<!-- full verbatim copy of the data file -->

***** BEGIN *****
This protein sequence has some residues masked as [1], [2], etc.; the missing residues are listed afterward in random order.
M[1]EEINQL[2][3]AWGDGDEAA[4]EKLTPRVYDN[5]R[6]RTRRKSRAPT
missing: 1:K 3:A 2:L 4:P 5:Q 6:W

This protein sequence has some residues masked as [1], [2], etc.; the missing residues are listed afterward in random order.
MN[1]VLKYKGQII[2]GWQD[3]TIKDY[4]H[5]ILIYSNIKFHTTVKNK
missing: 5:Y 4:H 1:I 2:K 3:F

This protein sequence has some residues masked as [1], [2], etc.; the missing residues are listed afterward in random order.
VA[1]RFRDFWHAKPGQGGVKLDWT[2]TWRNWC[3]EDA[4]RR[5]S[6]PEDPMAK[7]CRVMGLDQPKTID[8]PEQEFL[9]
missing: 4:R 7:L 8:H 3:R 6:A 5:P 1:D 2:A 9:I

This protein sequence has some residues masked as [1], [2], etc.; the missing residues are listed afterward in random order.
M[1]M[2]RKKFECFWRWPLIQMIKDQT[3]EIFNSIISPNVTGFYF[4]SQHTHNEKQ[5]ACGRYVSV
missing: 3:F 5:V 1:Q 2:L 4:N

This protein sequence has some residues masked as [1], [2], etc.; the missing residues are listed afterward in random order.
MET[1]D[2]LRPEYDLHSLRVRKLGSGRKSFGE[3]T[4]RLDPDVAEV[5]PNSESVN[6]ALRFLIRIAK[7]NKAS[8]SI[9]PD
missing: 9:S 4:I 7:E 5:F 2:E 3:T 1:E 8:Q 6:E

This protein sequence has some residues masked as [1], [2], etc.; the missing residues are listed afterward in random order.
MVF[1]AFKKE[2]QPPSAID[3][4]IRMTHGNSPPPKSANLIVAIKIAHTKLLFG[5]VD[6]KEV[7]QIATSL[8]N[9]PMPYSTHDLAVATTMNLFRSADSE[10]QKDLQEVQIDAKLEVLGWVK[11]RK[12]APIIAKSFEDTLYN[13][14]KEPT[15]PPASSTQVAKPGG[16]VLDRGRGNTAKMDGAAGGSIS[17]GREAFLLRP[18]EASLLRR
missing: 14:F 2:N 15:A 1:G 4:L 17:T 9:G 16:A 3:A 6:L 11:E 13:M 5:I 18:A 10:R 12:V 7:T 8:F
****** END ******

This protein sequence has some residues masked as [1], [2], etc.; the missing residues are listed afterward in random order.
M[1]EEINQL[2][3]AWGDGDEAA[4]EKLTPRVYDN[5]R[6]RTRRKSRAPT
missing: 1:K 3:A 2:L 4:P 5:Q 6:W

This protein sequence has some residues masked as [1], [2], etc.; the missing residues are listed afterward in random order.
MN[1]VLKYKGQII[2]GWQD[3]TIKDY[4]H[5]ILIYSNIKFHTTVKNK
missing: 5:Y 4:H 1:I 2:K 3:F

This protein sequence has some residues masked as [1], [2], etc.; the missing residues are listed afterward in random order.
VA[1]RFRDFWHAKPGQGGVKLDWT[2]TWRNWC[3]EDA[4]RR[5]S[6]PEDPMAK[7]CRVMGLDQPKTID[8]PEQEFL[9]
missing: 4:R 7:L 8:H 3:R 6:A 5:P 1:D 2:A 9:I

This protein sequence has some residues masked as [1], [2], etc.; the missing residues are listed afterward in random order.
M[1]M[2]RKKFECFWRWPLIQMIKDQT[3]EIFNSIISPNVTGFYF[4]SQHTHNEKQ[5]ACGRYVSV
missing: 3:F 5:V 1:Q 2:L 4:N

This protein sequence has some residues masked as [1], [2], etc.; the missing residues are listed afterward in random order.
MET[1]D[2]LRPEYDLHSLRVRKLGSGRKSFGE[3]T[4]RLDPDVAEV[5]PNSESVN[6]ALRFLIRIAK[7]NKAS[8]SI[9]PD
missing: 9:S 4:I 7:E 5:F 2:E 3:T 1:E 8:Q 6:E

This protein sequence has some residues masked as [1], [2], etc.; the missing residues are listed afterward in random order.
MVF[1]AFKKE[2]QPPSAID[3][4]IRMTHGNSPPPKSANLIVAIKIAHTKLLFG[5]VD[6]KEV[7]QIATSL[8]N[9]PMPYSTHDLAVATTMNLFRSADSE[10]QKDLQEVQIDAKLEVLGWVK[11]RK[12]APIIAKSFEDTLYN[13][14]KEPT[15]PPASSTQVAKPGG[16]VLDRGRGNTAKMDGAAGGSIS[17]GREAFLLRP[18]EASLLRR
missing: 14:F 2:N 15:A 1:G 4:L 17:T 9:G 16:A 3:A 6:L 11:E 13:M 5:I 18:A 10:R 12:V 7:T 8:F